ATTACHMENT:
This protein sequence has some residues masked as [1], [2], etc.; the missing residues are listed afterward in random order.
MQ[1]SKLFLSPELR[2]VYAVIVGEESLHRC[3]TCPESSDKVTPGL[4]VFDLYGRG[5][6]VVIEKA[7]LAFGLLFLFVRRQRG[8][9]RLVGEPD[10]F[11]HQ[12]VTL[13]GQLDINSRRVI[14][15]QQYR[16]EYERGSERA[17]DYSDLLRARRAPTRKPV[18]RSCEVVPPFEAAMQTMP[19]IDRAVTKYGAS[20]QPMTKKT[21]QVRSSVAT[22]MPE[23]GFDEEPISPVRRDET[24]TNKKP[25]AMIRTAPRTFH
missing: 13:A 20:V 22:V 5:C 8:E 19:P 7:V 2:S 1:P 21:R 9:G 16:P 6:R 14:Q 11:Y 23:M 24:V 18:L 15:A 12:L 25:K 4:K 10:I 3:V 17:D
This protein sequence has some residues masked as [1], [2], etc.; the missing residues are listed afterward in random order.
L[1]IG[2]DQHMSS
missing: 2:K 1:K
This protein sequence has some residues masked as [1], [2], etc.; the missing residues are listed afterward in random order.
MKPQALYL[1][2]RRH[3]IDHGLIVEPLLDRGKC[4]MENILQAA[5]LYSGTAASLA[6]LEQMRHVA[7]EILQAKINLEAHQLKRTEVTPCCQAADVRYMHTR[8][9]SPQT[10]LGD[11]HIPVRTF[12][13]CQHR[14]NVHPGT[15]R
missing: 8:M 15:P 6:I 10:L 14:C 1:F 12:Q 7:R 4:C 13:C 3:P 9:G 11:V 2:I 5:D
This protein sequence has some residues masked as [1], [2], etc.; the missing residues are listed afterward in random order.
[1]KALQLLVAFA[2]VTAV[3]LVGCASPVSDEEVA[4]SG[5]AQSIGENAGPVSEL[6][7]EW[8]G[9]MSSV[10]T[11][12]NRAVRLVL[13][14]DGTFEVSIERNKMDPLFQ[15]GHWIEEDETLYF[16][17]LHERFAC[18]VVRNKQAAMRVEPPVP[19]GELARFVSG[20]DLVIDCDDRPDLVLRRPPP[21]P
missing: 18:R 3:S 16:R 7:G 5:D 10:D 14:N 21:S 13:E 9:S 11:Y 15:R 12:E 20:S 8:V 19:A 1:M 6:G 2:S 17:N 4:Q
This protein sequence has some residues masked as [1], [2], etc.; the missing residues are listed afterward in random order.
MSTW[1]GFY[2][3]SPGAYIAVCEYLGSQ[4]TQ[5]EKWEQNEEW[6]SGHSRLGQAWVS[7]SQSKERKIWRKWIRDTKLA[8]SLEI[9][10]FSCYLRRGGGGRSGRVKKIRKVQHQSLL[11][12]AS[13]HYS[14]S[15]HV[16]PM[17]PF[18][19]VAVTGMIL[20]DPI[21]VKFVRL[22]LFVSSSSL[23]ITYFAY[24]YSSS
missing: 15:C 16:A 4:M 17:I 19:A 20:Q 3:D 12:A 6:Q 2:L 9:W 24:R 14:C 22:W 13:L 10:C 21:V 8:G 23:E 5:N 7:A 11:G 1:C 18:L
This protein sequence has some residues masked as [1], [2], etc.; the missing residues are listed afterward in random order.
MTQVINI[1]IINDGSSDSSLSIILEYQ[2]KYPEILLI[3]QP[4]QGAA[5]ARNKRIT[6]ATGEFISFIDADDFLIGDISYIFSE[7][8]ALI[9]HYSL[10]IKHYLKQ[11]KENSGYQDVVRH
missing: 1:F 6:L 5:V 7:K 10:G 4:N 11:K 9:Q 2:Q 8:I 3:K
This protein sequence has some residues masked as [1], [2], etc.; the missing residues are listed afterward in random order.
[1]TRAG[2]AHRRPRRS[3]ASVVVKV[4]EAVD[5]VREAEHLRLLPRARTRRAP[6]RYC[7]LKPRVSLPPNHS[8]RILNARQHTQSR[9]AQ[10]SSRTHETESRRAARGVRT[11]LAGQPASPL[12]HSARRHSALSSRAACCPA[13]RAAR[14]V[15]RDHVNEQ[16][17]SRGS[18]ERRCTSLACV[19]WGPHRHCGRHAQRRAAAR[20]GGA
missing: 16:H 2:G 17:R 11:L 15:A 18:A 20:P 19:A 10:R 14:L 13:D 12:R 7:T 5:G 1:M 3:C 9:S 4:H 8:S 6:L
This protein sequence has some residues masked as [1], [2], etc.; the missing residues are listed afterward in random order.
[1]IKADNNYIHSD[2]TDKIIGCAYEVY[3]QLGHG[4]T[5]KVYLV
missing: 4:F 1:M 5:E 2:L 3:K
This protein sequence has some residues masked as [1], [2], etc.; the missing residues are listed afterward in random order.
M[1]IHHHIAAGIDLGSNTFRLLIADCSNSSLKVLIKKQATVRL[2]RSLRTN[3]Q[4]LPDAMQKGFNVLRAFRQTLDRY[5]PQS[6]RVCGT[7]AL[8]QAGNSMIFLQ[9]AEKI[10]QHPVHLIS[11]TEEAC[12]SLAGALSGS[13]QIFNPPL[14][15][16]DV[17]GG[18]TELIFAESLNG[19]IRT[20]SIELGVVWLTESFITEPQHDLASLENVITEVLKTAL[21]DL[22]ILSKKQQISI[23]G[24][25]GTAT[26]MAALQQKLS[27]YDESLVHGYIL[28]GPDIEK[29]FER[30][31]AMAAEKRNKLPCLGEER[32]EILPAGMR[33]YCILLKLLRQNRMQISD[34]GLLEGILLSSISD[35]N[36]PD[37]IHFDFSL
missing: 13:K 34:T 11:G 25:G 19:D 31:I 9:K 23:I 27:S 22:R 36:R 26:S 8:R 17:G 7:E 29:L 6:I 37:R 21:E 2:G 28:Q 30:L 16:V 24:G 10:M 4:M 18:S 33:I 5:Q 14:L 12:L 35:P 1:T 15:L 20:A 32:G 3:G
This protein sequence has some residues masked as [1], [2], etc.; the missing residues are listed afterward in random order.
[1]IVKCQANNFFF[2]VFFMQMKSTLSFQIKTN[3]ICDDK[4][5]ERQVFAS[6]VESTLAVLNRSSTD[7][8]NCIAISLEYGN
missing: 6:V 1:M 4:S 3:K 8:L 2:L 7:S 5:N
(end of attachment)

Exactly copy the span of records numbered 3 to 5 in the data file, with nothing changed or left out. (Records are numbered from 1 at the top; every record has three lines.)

This protein sequence has some residues masked as [1], [2], etc.; the missing residues are listed afterward in random order.
MKPQALYL[1][2]RRH[3]IDHGLIVEPLLDRGKC[4]MENILQAA[5]LYSGTAASLA[6]LEQMRHVA[7]EILQAKINLEAHQLKRTEVTPCCQAADVRYMHTR[8][9]SPQT[10]LGD[11]HIPVRTF[12][13]CQHR[14]NVHPGT[15]R
missing: 8:M 15:P 6:I 10:L 14:C 1:F 12:Q 7:R 4:C 13:C 3:P 9:G 11:V 2:I 5:D
This protein sequence has some residues masked as [1], [2], etc.; the missing residues are listed afterward in random order.
[1]KALQLLVAFA[2]VTAV[3]LVGCASPVSDEEVA[4]SG[5]AQSIGENAGPVSEL[6][7]EW[8]G[9]MSSV[10]T[11][12]NRAVRLVL[13][14]DGTFEVSIERNKMDPLFQ[15]GHWIEEDETLYF[16][17]LHERFAC[18]VVRNKQAAMRVEPPVP[19]GELARFVSG[20]DLVIDCDDRPDLVLRRPPP[21]P
missing: 18:R 3:S 16:R 7:G 5:D 10:D 14:N 21:S 13:E 9:S 11:Y 15:R 12:E 20:S 8:V 19:A 1:M 6:G 2:S 17:N 4:Q
This protein sequence has some residues masked as [1], [2], etc.; the missing residues are listed afterward in random order.
MSTW[1]GFY[2][3]SPGAYIAVCEYLGSQ[4]TQ[5]EKWEQNEEW[6]SGHSRLGQAWVS[7]SQSKERKIWRKWIRDTKLA[8]SLEI[9][10]FSCYLRRGGGGRSGRVKKIRKVQHQSLL[11][12]AS[13]HYS[14]S[15]HV[16]PM[17]PF[18][19]VAVTGMIL[20]DPI[21]VKFVRL[22]LFVSSSSL[23]ITYFAY[24]YSSS
missing: 15:C 16:A 4:M 17:I 19:A 20:Q 3:D 12:A 6:Q 2:L 9:W 24:R 14:C 22:W 13:L 10:C 21:V 8:G 23:E 5:N 7:A 11:G 1:C 18:L